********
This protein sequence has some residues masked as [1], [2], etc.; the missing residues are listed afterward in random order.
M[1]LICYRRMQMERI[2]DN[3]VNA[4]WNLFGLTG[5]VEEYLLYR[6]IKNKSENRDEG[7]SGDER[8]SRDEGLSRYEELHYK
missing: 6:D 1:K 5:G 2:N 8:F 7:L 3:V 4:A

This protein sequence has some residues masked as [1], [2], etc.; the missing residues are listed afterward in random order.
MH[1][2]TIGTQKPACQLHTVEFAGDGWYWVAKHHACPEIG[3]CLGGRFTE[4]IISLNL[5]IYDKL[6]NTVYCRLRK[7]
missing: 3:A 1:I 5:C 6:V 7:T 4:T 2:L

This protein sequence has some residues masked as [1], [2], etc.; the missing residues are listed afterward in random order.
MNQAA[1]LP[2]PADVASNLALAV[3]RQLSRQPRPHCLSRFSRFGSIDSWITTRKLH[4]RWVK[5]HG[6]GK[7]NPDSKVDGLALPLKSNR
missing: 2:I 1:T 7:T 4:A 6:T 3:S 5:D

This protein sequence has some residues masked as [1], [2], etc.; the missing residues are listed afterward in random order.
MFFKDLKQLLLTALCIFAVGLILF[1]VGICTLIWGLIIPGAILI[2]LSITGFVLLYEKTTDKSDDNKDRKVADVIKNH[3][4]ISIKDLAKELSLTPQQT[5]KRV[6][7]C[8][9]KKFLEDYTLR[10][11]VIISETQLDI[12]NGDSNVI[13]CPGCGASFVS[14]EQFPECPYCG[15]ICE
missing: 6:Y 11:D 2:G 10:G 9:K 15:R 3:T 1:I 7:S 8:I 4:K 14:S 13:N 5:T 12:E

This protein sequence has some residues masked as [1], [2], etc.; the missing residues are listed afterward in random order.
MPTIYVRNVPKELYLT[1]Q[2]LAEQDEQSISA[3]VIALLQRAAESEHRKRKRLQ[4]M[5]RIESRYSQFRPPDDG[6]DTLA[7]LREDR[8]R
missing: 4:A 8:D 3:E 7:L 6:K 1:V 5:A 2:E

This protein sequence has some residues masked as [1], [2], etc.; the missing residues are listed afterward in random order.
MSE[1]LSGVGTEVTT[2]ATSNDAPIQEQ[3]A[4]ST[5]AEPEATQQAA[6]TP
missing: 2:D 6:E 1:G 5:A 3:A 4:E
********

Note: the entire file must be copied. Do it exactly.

This protein sequence has some residues masked as [1], [2], etc.; the missing residues are listed afterward in random order.
M[1]LICYRRMQMERI[2]DN[3]VNA[4]WNLFGLTG[5]VEEYLLYR[6]IKNKSENRDEG[7]SGDER[8]SRDEGLSRYEELHYK
missing: 6:D 1:K 5:G 2:N 8:F 7:L 3:V 4:A

This protein sequence has some residues masked as [1], [2], etc.; the missing residues are listed afterward in random order.
MH[1][2]TIGTQKPACQLHTVEFAGDGWYWVAKHHACPEIG[3]CLGGRFTE[4]IISLNL[5]IYDKL[6]NTVYCRLRK[7]
missing: 3:A 1:I 5:C 6:V 7:T 4:T 2:L

This protein sequence has some residues masked as [1], [2], etc.; the missing residues are listed afterward in random order.
MNQAA[1]LP[2]PADVASNLALAV[3]RQLSRQPRPHCLSRFSRFGSIDSWITTRKLH[4]RWVK[5]HG[6]GK[7]NPDSKVDGLALPLKSNR
missing: 2:I 1:T 7:T 4:A 6:T 3:S 5:D

This protein sequence has some residues masked as [1], [2], etc.; the missing residues are listed afterward in random order.
MFFKDLKQLLLTALCIFAVGLILF[1]VGICTLIWGLIIPGAILI[2]LSITGFVLLYEKTTDKSDDNKDRKVADVIKNH[3][4]ISIKDLAKELSLTPQQT[5]KRV[6][7]C[8][9]KKFLEDYTLR[10][11]VIISETQLDI[12]NGDSNVI[13]CPGCGASFVS[14]EQFPECPYCG[15]ICE
missing: 6:Y 11:D 2:G 10:G 9:K 15:R 3:T 1:I 7:S 8:I 4:K 14:S 13:N 5:T 12:E

This protein sequence has some residues masked as [1], [2], etc.; the missing residues are listed afterward in random order.
MPTIYVRNVPKELYLT[1]Q[2]LAEQDEQSISA[3]VIALLQRAAESEHRKRKRLQ[4]M[5]RIESRYSQFRPPDDG[6]DTLA[7]LREDR[8]R
missing: 4:A 8:D 3:E 7:L 6:K 1:V 5:A 2:E

This protein sequence has some residues masked as [1], [2], etc.; the missing residues are listed afterward in random order.
MSE[1]LSGVGTEVTT[2]ATSNDAPIQEQ[3]A[4]ST[5]AEPEATQQAA[6]TP
missing: 2:D 6:E 1:G 5:A 3:A 4:E